And we should note that it was also on today's date in 1940 that a 22 year-old musician named Leonard Bernstein made his first appearance as conductor of a professional orchestra, leading the Boston Pops at an open-air Esplanade Concert.
Suppé was born Francesco Ezechiele Ermenegildo Cavaliere Suppé Demelli in 1819 in Split, Dalmatia, a descendant of a Belgian family that probably emigrated there in the 18th century.
On today's date in 1882, George Percy Aldridge Grainger was born in Brighton, Victoria. Although born in Australia, Grainger died in America, at the age of 79, in White Plains, New York, in 1961.
Percy Grainger led a long and remarkable life as composer, concert pianist and educator. He counted among his friends the Norwegian composer Edvard Grieg and the British composer Frederic Delius, and Grainger shared their enthusiasm for collecting and transforming folk music themes. From 1917 to 1919 he served in the US Army, first playing oboe and saxophone, and later as a band instructor. "Country Gardens," a piano setting of a Morris dance tune, was completed during Grainger's Army years, and became his best-known composition after its publication in 1919.
Born in Paisley, Renfrewshire, Scotland, he emigrated to Canada with his family when he was five years old. At 17, he began playing at coffeehouses in Toronto's Yorkville area and later attended Central Tech as an art student before deciding to become a full-time musician. He is best known in Canada for his Canadian smash hits "The Farmer's Song" and "Down by the Henry Moore", which was about a sculpture in front of Toronto's city hall, where students met in the '60s and early 1970's.
Once, when someone asked JFK what his favorite song might be, the waggish former president responded: "Well, 'Hail to the Chief' has a nice ring to it." As most people know, "Hail to the Chief" is the tune traditionally played to announce presidential arrivals at public events.
What most people don't know is that the composer of the tune was British: one James Sanderson, to be exact. Sanderson was an early 19th century violinist and the conductor of the Surrey Theatre in London. Sanderson wrote incidental music for a stage adaptation of Sir Walter Scott's romantic poem, "The Lady of the Lake," which was published in 1810. The tune we know as "Hail to the Chief" must have been the hit from that London show, as it even made its way to America in short order.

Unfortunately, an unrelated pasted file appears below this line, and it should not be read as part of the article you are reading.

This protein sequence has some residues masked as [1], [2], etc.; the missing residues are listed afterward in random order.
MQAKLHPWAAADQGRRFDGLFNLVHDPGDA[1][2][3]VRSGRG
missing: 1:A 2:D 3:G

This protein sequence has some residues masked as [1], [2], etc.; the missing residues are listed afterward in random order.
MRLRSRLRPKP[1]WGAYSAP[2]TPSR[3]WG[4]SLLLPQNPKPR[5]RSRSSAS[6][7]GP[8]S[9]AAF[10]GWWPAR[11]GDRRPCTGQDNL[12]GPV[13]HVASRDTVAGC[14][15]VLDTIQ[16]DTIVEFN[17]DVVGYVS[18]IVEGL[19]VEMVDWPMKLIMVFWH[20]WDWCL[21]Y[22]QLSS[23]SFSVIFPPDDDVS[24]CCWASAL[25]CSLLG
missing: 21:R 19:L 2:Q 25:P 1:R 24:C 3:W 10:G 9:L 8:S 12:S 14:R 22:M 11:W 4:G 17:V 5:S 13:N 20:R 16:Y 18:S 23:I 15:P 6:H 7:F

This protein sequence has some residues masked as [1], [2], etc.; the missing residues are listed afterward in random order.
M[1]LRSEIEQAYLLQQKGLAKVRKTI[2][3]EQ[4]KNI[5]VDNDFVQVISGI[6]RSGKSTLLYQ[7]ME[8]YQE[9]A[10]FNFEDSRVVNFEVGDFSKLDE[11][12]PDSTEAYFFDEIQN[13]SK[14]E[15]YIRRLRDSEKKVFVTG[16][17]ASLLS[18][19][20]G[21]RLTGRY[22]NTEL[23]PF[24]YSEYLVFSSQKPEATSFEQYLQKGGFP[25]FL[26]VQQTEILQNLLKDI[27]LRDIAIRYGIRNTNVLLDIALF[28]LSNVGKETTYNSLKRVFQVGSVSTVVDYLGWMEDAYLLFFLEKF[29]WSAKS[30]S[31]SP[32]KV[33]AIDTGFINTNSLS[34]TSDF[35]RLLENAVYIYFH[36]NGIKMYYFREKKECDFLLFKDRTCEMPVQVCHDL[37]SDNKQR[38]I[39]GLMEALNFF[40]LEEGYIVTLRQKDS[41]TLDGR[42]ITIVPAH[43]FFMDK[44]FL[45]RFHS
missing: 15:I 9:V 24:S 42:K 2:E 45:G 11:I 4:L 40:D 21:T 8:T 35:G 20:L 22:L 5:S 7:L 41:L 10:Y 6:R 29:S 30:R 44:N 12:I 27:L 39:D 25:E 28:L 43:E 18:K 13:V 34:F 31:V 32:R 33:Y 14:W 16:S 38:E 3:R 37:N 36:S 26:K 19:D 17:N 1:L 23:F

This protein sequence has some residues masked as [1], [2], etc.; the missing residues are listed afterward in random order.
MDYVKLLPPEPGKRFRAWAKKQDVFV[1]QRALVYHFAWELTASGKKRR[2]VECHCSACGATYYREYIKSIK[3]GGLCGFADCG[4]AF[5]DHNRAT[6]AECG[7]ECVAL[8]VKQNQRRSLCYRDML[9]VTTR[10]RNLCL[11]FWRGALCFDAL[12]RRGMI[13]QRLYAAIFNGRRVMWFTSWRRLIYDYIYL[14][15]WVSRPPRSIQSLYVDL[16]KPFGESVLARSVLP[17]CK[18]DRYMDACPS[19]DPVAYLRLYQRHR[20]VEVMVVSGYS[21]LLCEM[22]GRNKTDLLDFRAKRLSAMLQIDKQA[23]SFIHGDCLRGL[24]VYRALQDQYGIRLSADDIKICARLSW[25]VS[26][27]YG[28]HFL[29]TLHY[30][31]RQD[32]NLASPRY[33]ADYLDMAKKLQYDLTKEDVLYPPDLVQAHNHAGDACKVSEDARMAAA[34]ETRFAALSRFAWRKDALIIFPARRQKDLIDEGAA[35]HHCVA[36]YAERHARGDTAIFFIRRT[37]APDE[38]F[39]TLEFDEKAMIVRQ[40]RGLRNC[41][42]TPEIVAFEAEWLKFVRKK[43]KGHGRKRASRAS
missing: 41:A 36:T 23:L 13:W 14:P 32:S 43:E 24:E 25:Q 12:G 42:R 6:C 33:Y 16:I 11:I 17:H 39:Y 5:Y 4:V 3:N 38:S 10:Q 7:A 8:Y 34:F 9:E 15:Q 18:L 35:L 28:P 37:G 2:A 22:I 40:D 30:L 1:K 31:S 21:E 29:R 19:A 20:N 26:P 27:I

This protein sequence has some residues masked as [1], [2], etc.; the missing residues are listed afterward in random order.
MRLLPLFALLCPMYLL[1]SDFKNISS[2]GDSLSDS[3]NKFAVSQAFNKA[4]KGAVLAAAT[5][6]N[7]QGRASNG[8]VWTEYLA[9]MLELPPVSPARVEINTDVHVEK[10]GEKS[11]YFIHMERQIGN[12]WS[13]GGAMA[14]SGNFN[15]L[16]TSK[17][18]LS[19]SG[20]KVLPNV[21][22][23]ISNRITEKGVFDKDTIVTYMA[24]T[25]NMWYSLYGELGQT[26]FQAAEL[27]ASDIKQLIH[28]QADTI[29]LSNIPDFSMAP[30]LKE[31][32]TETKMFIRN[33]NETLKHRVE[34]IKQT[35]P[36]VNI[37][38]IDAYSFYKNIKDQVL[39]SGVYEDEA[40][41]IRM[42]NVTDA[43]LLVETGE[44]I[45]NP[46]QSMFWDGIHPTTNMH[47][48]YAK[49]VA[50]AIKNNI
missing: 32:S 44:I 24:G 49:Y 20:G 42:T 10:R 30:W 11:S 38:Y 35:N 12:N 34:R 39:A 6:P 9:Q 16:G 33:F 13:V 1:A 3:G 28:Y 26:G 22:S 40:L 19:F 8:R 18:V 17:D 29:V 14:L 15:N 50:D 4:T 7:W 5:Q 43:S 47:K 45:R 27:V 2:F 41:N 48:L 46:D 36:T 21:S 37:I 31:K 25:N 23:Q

Sanderson's original tune "Wreaths for the Chieftain," with a new text and a new title, "Hail to the Chief," was first sung in Boston in 1815, at a memorial service on Washington's Birthday.
It was on today's date in 1828, however, that the U.S. Marine Band first performed the song for a living President. The occasion was the ground-breaking ceremony for the Chesapeake and Ohio Canal attended by President John Quincy Adams. Subsequent First Ladies Julia Tyler and Sara Polk continued the tradition, asking the Marine Band to play "Hail to the Chief" to announce the arrival of their Presidential spouses.
By 1954, the Department of Defense established the tune as the official musical salute to their "Commander in Chief."
The Everly Brothers (Don Everly, born IsaacDonald Everly February 1, 1937, Brownie, Muhlenberg County, Kentucky, Phil Everly, born Phillip Everly, January 19, 1939, Chicago, Illinois) are brothers and top-selling country-influenced rock and roll performers, known for steel-string guitar playing and close harmony singing. The Everlys are the most successful U.S. rock and roll duo on the Hot 100. Their greatest period came between 1957 and 1964.
Big Mountain was an American reggaeband, most famous for their cover version of Peter Frampton's "Baby, I Love Your Way," which became a Top 10 hit in the U.S.A. in early 1994 reaching #6 on the Billboard Hot 100, and #2 in the UK shortly afterwards.